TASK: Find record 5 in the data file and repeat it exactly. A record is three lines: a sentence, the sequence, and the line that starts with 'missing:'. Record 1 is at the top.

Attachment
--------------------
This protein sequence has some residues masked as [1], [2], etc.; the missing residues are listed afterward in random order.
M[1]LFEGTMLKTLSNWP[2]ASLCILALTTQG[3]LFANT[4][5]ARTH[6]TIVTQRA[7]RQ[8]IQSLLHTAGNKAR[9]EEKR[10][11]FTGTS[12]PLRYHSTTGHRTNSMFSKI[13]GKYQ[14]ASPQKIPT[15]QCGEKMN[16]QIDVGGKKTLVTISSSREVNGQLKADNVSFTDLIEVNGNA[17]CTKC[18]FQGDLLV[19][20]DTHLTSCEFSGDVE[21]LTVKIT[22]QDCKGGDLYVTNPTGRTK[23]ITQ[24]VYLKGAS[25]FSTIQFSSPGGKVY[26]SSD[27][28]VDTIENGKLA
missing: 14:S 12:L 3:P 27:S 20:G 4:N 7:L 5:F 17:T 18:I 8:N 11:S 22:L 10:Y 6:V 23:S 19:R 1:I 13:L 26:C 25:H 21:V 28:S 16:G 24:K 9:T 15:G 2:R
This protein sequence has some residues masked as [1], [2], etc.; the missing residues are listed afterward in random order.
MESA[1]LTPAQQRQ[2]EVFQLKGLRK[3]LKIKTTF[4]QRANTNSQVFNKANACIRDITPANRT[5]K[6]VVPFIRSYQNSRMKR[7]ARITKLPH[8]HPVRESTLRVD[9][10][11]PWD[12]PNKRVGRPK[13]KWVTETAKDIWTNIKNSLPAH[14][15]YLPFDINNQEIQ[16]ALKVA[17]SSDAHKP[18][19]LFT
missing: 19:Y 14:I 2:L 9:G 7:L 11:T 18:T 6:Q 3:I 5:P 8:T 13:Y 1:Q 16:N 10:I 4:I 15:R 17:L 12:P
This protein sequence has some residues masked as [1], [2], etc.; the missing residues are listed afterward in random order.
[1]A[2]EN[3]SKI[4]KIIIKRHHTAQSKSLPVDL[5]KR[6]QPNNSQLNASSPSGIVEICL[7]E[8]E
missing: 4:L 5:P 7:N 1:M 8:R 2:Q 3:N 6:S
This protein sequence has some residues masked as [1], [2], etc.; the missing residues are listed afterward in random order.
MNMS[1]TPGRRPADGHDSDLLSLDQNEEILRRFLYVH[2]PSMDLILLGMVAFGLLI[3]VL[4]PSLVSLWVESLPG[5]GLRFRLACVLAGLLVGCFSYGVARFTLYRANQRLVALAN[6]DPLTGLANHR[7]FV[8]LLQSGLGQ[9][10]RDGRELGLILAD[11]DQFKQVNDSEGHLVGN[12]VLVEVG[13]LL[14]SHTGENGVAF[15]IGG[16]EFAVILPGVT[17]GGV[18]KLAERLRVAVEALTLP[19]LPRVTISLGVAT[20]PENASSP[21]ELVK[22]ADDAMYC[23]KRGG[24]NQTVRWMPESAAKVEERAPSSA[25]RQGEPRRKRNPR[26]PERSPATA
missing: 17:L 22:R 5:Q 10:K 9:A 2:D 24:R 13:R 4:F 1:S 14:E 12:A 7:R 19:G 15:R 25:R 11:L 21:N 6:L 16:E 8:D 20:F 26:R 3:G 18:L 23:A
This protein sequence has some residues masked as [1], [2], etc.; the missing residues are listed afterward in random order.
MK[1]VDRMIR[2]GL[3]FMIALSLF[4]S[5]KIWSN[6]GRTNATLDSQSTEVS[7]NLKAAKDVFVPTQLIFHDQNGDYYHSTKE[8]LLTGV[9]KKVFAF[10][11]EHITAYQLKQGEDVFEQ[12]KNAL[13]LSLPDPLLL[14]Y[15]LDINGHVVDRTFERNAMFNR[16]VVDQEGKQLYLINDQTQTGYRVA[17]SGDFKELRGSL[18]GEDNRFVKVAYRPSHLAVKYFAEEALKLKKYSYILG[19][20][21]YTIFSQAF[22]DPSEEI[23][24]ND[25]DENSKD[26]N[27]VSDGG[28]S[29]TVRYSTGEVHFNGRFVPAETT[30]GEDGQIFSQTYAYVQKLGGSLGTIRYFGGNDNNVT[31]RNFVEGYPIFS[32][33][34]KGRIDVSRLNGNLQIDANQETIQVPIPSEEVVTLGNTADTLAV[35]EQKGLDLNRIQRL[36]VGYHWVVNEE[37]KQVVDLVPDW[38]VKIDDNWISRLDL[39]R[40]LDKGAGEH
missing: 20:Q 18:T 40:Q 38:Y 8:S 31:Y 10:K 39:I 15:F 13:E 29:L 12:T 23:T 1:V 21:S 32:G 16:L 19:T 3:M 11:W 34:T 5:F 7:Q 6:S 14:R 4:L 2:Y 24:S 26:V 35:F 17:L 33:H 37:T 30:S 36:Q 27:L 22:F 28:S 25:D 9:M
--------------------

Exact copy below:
This protein sequence has some residues masked as [1], [2], etc.; the missing residues are listed afterward in random order.
MK[1]VDRMIR[2]GL[3]FMIALSLF[4]S[5]KIWSN[6]GRTNATLDSQSTEVS[7]NLKAAKDVFVPTQLIFHDQNGDYYHSTKE[8]LLTGV[9]KKVFAF[10][11]EHITAYQLKQGEDVFEQ[12]KNAL[13]LSLPDPLLL[14]Y[15]LDINGHVVDRTFERNAMFNR[16]VVDQEGKQLYLINDQTQTGYRVA[17]SGDFKELRGSL[18]GEDNRFVKVAYRPSHLAVKYFAEEALKLKKYSYILG[19][20][21]YTIFSQAF[22]DPSEEI[23][24]ND[25]DENSKD[26]N[27]VSDGG[28]S[29]TVRYSTGEVHFNGRFVPAETT[30]GEDGQIFSQTYAYVQKLGGSLGTIRYFGGNDNNVT[31]RNFVEGYPIFS[32][33][34]KGRIDVSRLNGNLQIDANQETIQVPIPSEEVVTLGNTADTLAV[35]EQKGLDLNRIQRL[36]VGYHWVVNEE[37]KQVVDLVPDW[38]VKIDDNWISRLDL[39]R[40]LDKGAGEH
missing: 20:Q 18:T 40:Q 38:Y 8:S 31:Y 10:K 39:I 15:F 13:E 29:L 12:T 23:T 1:V 21:S 32:G 16:L 19:T 3:M 11:W 34:T 5:F 7:Q 6:S 14:R 4:L 2:Y 24:S 26:V 35:F 17:L 33:H 37:T 30:S 36:Q 27:L 22:F 28:S 25:D 9:M